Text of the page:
At Frankland, in 1986, no governor, including the Governinggovernor, could read or understand a shift detail. None of us knewhow many officers were employed on any task on any day or whatthey cost. There was, essentially, no management of staff ormoney. But by that time I already knew that the primarymanagerial challenge in prisons was not about finance, orplanning, or industrial relations. Prison management was – and is- chiefly about morality. But imposing any sort of moral leadin the80s was defied by the formal managerial arrangements whichmade people like me, and indeed most governors, including a fewthat were in charge,an irrelevance. It is hard to overestimate theimportance of the Fresh Start reforms in 1987 which abolishedChief Officers and introduced governors into the line managementof those in uniform.It was the beginning of what is sometimestermed, pejoratively, managerialism in the Prison Service. And, asfar as I was concerned, Thank God. Because that managerialismbegan to allow the proper management of staff and staffbehaviour, the establishment – at least in some places - of a moralauthority. Violence - while certainly not disappearing and in someplaces all too present– retreated to the dark corners of prisons.Staff began to understand that if caught they might be in trouble.But it didn‟t happen overnight. It took some years and too manygovernors, recruited as quasi-housemasters, were not up to thechallenge.Becoming Director GeneralI took over as DG from Sir Richard Tilt in 1998.I‟d spent aboutseven years out of the service, as a policy maker in the criminaljustice side of the Home Office before returning to Prisons. I joinedthe Prisons Board in 1997 and a year later Richard – to everyone‟sdismay – departed.I thought Prisons had become a lot better while I‟d been away. Ithought violence in particular had become all but invisible. But awise man called Peter Timms, once Governor of Pentonville but bynow a Methodist Minister, urged me to be more sceptical.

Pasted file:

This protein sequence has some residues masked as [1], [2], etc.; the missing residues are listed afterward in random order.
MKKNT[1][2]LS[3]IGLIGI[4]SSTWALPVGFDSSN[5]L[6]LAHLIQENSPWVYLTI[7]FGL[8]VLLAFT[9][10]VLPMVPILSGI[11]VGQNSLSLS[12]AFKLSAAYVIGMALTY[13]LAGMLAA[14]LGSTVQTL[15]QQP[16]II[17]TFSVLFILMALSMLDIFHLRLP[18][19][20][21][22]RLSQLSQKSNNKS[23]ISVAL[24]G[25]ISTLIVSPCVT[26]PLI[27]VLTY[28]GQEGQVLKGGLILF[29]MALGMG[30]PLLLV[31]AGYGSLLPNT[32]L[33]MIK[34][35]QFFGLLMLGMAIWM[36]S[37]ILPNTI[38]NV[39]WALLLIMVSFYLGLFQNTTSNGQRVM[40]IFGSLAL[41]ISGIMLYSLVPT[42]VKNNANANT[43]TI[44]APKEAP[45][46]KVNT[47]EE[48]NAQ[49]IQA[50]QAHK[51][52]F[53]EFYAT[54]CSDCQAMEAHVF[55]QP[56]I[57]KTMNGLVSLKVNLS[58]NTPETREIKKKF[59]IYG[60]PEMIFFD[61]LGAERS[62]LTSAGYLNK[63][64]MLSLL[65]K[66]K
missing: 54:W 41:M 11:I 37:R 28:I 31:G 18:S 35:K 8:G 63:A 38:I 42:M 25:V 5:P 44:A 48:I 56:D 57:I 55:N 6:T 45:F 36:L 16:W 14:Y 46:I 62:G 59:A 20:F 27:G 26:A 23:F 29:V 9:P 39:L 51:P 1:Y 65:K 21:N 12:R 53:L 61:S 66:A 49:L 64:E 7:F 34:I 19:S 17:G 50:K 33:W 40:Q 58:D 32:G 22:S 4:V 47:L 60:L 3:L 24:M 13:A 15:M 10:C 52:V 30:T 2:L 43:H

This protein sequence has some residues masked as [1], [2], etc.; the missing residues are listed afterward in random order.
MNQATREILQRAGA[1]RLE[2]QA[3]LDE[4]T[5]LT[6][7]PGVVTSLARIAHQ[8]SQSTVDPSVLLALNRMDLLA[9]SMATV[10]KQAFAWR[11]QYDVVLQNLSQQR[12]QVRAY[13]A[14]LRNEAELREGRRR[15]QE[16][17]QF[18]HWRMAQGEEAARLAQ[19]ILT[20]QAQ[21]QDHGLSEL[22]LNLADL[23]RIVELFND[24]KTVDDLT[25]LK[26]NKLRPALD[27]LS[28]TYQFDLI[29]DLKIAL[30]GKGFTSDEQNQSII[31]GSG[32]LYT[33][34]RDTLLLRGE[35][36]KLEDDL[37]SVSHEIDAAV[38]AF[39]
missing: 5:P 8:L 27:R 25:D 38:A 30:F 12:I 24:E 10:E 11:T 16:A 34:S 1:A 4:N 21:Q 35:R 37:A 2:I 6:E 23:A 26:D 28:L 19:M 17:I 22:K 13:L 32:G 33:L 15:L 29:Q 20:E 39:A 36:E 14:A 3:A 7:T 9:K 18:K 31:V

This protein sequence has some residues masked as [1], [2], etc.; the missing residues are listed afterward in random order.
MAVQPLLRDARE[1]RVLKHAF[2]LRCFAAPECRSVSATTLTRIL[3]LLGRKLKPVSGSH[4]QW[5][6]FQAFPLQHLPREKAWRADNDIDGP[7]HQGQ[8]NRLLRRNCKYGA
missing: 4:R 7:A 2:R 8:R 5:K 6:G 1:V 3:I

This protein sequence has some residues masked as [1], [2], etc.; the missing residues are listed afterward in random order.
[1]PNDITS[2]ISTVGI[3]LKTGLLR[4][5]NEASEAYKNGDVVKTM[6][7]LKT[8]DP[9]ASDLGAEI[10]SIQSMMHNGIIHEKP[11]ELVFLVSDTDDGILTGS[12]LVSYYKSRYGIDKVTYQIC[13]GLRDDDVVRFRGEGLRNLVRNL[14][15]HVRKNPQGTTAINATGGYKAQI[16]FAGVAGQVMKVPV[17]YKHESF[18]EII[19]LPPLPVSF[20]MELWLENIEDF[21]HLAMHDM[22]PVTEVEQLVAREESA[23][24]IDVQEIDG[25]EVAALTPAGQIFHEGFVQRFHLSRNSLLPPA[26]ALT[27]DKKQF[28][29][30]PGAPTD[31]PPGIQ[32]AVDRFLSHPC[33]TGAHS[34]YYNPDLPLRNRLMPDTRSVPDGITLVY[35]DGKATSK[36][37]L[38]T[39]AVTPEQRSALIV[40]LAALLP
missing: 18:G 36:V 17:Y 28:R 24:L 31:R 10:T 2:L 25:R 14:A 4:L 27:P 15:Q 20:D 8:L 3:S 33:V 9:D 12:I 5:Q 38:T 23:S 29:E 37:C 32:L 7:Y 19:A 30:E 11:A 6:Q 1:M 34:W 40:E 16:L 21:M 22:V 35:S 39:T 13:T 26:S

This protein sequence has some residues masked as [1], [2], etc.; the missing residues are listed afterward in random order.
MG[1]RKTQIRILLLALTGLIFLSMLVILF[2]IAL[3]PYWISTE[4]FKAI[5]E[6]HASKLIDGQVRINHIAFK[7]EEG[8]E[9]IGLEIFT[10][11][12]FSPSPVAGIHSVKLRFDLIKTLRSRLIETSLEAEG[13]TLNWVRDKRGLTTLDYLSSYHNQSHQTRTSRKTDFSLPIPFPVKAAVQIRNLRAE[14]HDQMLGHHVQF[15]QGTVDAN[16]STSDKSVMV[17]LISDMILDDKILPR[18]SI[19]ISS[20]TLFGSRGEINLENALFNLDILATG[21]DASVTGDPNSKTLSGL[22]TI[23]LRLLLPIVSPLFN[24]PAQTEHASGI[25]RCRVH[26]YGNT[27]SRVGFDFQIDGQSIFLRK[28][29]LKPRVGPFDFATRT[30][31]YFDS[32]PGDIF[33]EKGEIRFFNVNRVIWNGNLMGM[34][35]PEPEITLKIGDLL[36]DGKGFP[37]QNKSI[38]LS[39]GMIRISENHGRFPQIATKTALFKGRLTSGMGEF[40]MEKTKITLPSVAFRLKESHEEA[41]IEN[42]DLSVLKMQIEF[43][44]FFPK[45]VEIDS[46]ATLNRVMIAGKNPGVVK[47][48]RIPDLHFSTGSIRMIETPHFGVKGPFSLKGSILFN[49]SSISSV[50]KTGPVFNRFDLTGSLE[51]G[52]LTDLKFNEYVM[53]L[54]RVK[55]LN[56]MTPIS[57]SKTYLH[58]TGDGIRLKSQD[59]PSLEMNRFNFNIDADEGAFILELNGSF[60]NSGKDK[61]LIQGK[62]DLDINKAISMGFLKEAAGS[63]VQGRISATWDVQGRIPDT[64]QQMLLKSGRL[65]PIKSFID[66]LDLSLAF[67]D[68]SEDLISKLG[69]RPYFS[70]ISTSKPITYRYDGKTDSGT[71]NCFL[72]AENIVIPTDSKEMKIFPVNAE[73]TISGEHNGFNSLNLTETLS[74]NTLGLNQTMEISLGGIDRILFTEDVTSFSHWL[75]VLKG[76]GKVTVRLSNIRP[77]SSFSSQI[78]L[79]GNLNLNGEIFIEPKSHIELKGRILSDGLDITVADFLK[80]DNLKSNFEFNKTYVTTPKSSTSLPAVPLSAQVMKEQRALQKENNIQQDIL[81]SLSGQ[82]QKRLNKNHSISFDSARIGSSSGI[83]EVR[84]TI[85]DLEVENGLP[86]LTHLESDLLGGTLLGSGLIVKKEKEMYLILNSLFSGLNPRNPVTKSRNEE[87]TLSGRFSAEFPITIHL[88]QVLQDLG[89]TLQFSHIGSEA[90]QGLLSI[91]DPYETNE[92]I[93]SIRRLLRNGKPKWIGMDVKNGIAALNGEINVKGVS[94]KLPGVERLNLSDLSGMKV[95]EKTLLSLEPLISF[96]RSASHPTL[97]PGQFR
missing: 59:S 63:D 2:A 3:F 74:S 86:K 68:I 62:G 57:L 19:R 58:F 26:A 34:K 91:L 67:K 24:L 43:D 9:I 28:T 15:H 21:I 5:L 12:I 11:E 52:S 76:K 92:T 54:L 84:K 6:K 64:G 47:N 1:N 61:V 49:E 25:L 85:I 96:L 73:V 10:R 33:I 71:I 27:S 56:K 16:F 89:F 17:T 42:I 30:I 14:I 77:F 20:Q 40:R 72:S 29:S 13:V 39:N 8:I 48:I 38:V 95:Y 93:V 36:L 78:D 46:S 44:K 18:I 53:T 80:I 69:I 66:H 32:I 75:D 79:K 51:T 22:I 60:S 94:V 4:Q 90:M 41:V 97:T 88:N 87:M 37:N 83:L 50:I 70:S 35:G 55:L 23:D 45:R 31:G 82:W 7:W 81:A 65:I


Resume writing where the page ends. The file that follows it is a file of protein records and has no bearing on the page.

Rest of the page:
I was right to listen to Peter. Just 4 weeks after my appointment Isuspended more than 20 officers who had abused prisoners in thesegregation unit at Wormwood Scrubs. They were allowed to doso because they had an arrangement whereby even the governinggovernor rang down to the segregation unit to give notice that heintended to visit.So, although violence had become more discreetit was still there. And it‟s still there now. Prisons and other totalinstitutions have an extraordinary capacity to degenerate and toabuse those powerless enough to resist.DecencyBut violence was, at least, on the retreat. There was no immediatemoral conversion. Some staff stopped abuse because they fearedfor their jobs. And they were right to do so, two of them a weekwere being sacked as I told Governors not to worry about losingemployment tribunals. It was worth a pay out of £20 or £30thousand to rid ourselves of people who physically abusedprisoners.I like to think that the emphasis I gave to decency accelerated theretreat of violence.The decency agenda liberated good staff to actas decent men. And the arrival of female staff into male prisonscertainly helped, as did closing Prison Officers Clubs at lunchtimeand making plain that drinking three or four pints before anafternoon shift was no longer acceptable.Certainly, and significantly, I think decency took some of the angerout of prisons and, as a result riots and disturbances became lesscommon, prisons became easier to manage and to work in. I spendvery little time looking at or visiting prisons these days. Butsometimes, when I meet someone from the service, they will saysomething about my decency agenda and I like to think it made adifference. But I know, and Michael Spurr - as decent a man as youcould wish to be in charge of prisons – knows that the war is neverwon and the capacity of prisons to degenerate can never beignored.Show me a governor who believes that there is nophysical abuse in his or her prison, and I‟ll show you someone notup to the job.